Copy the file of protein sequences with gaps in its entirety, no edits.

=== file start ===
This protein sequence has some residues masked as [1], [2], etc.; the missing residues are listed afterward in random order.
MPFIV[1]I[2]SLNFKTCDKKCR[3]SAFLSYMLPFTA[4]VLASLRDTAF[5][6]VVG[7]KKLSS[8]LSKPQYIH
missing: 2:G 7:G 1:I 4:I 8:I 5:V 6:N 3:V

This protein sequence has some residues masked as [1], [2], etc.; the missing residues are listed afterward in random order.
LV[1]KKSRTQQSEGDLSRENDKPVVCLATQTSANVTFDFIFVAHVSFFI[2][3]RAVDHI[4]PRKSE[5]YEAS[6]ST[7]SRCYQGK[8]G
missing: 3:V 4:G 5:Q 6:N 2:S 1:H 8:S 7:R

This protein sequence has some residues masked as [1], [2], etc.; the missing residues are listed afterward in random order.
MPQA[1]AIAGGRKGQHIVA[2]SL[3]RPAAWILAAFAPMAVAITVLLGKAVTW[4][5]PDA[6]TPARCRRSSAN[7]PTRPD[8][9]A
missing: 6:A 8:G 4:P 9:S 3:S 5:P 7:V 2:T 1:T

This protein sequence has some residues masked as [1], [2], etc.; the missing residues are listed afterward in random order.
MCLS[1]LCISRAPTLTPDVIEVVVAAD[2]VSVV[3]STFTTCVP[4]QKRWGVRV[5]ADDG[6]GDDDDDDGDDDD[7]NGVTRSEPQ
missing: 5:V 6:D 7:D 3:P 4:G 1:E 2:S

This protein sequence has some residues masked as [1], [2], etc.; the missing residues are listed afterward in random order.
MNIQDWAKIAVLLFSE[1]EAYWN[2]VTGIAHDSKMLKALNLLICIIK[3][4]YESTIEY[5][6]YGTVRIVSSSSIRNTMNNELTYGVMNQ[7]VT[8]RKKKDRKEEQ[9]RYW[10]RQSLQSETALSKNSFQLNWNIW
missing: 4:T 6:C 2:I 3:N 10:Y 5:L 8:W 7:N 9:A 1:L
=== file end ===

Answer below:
This protein sequence has some residues masked as [1], [2], etc.; the missing residues are listed afterward in random order.
MPFIV[1]I[2]SLNFKTCDKKCR[3]SAFLSYMLPFTA[4]VLASLRDTAF[5][6]VVG[7]KKLSS[8]LSKPQYIH
missing: 2:G 7:G 1:I 4:I 8:I 5:V 6:N 3:V

This protein sequence has some residues masked as [1], [2], etc.; the missing residues are listed afterward in random order.
LV[1]KKSRTQQSEGDLSRENDKPVVCLATQTSANVTFDFIFVAHVSFFI[2][3]RAVDHI[4]PRKSE[5]YEAS[6]ST[7]SRCYQGK[8]G
missing: 3:V 4:G 5:Q 6:N 2:S 1:H 8:S 7:R

This protein sequence has some residues masked as [1], [2], etc.; the missing residues are listed afterward in random order.
MPQA[1]AIAGGRKGQHIVA[2]SL[3]RPAAWILAAFAPMAVAITVLLGKAVTW[4][5]PDA[6]TPARCRRSSAN[7]PTRPD[8][9]A
missing: 6:A 8:G 4:P 9:S 3:S 5:P 7:V 2:T 1:T

This protein sequence has some residues masked as [1], [2], etc.; the missing residues are listed afterward in random order.
MCLS[1]LCISRAPTLTPDVIEVVVAAD[2]VSVV[3]STFTTCVP[4]QKRWGVRV[5]ADDG[6]GDDDDDDGDDDD[7]NGVTRSEPQ
missing: 5:V 6:D 7:D 3:P 4:G 1:E 2:S

This protein sequence has some residues masked as [1], [2], etc.; the missing residues are listed afterward in random order.
MNIQDWAKIAVLLFSE[1]EAYWN[2]VTGIAHDSKMLKALNLLICIIK[3][4]YESTIEY[5][6]YGTVRIVSSSSIRNTMNNELTYGVMNQ[7]VT[8]RKKKDRKEEQ[9]RYW[10]RQSLQSETALSKNSFQLNWNIW
missing: 4:T 6:C 2:I 3:N 10:Y 5:L 8:W 7:N 9:A 1:L